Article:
Openly displaying pride in their industry will help PR pros earn recognition as innovators

"Innovation" features have appeared in a number of magazines over the past few months, from Business Week to Ad Age to CMO.

"Innovation" features have appeared in a number of magazines over the past few months, from Business Week to Ad Age to CMO.

Beth Comstock, who rose from the PR ranks to CMO at GE, has been prominently featured as a leader in innovation in more than one of the specials.

Even though Comstock, along with a few others in the industry, has earned a spot in the C-suite and has a meaningful role in driving corporate innovation, it is still not a word routinely associated with PR. Larry Weber, now chairman of W2 Group, was included in the roster of innovators in CMO's September issue, but he is the lone PR person. In a piece Weber penned for the issue, he says, "PR, always advertising's bridesmaid, will morph into the jewel in the marketing crown." This is because the demands of the "social web" are best met by PR people who are "uniquely equipped to stimulate, manage, and sustain frank conversations among real people in a style, time, and place most relevant to them."

Judging from recent conversations with industry leaders, many others believe that the convergence of technology and communications fragmentation has created huge opportunities for the PR industry.

Of course, we've heard that before. Over the past five years, I have heard many times the refrain, "Now is the time for PR." It was said during the dot-com boom. It was repeated when everything went south. It was said yet again in the wake of corporate scandals that made Enron a household word. Now it seems the trends are situated squarely in PR's sweet spot, but still the industry can be perceived as reactive and rooted in traditional methods.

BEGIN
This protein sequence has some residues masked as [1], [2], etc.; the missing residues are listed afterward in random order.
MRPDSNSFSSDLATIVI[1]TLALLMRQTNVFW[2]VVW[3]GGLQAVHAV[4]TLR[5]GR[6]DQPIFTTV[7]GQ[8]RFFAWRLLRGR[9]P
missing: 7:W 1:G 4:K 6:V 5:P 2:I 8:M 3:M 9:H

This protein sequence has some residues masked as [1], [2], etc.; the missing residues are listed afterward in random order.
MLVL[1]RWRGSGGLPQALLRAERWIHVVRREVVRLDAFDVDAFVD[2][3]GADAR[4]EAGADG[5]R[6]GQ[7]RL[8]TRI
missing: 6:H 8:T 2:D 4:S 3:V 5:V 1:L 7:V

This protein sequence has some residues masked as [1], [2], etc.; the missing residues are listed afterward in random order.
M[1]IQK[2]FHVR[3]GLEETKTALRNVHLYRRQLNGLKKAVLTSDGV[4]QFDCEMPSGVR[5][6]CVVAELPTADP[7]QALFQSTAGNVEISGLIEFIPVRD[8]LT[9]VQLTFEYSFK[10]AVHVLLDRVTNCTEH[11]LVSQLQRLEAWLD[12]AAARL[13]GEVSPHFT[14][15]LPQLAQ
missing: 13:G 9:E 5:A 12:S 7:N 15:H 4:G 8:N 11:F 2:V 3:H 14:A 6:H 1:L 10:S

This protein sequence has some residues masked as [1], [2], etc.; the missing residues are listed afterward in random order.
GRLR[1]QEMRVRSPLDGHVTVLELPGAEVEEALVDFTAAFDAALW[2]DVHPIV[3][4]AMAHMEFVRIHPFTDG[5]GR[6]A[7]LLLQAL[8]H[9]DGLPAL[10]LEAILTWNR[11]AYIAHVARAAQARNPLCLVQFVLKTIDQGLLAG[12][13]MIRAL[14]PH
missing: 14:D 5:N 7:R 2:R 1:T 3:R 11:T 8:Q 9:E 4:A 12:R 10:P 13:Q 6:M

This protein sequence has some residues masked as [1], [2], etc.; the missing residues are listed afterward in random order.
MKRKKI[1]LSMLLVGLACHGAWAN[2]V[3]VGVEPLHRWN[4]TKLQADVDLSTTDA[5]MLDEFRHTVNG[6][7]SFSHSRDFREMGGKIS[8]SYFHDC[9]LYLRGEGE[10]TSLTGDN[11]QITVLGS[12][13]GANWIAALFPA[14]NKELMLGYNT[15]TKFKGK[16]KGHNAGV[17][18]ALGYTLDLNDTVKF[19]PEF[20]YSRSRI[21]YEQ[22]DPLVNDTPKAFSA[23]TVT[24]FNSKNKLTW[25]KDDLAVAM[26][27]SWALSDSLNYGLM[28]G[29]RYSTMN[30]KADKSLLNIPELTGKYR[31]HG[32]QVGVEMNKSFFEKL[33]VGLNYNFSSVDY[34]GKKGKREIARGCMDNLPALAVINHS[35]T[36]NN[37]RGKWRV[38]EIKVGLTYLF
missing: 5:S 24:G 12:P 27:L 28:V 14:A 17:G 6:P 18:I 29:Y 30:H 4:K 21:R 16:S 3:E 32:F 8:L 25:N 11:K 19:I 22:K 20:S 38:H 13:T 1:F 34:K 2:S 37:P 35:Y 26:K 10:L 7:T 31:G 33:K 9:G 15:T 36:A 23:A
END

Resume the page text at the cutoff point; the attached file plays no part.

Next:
But in order to be considered an innovator, one might take Weber's lead in the way he talks about the business. One is not to shy away from the term "PR." Sometimes in an effort to distance themselves from the negative perceptions of the industry, communications professionals will call it everything but PR to make their point. Taking that further, Weber makes a strong case for the reason PR should own the discussion. He is not unique in this, but he is getting attention for it, as are the few others who manage to take some of the spotlight away from those other marketing disciplines.

Student outreach is everyone's responsibility

Not everyone who studies PR stays in PR, and recent evidence of that was found in a survey of Lagrant Foundation scholarship recipients. I am on the board of the foundation, which was created to increase diversity in the ad and PR industries. Many of the recipients have moved on to marketing-oriented positions. But even with the support of an organization designed to ease their way into a marketing career, some students never take up those opportunities at all, opting instead to move into sales, finance, banking, or something else.

While part of the problem is obviously keeping people engaged throughout college and beyond, another issue is bringing them into it in the first place. Kim Hunter, who launched the foundation, points out that many enter college with no idea what a PR career even is. The entire community should be willing to get involved in building awareness of the profession among those who haven't had to pick a major yet.

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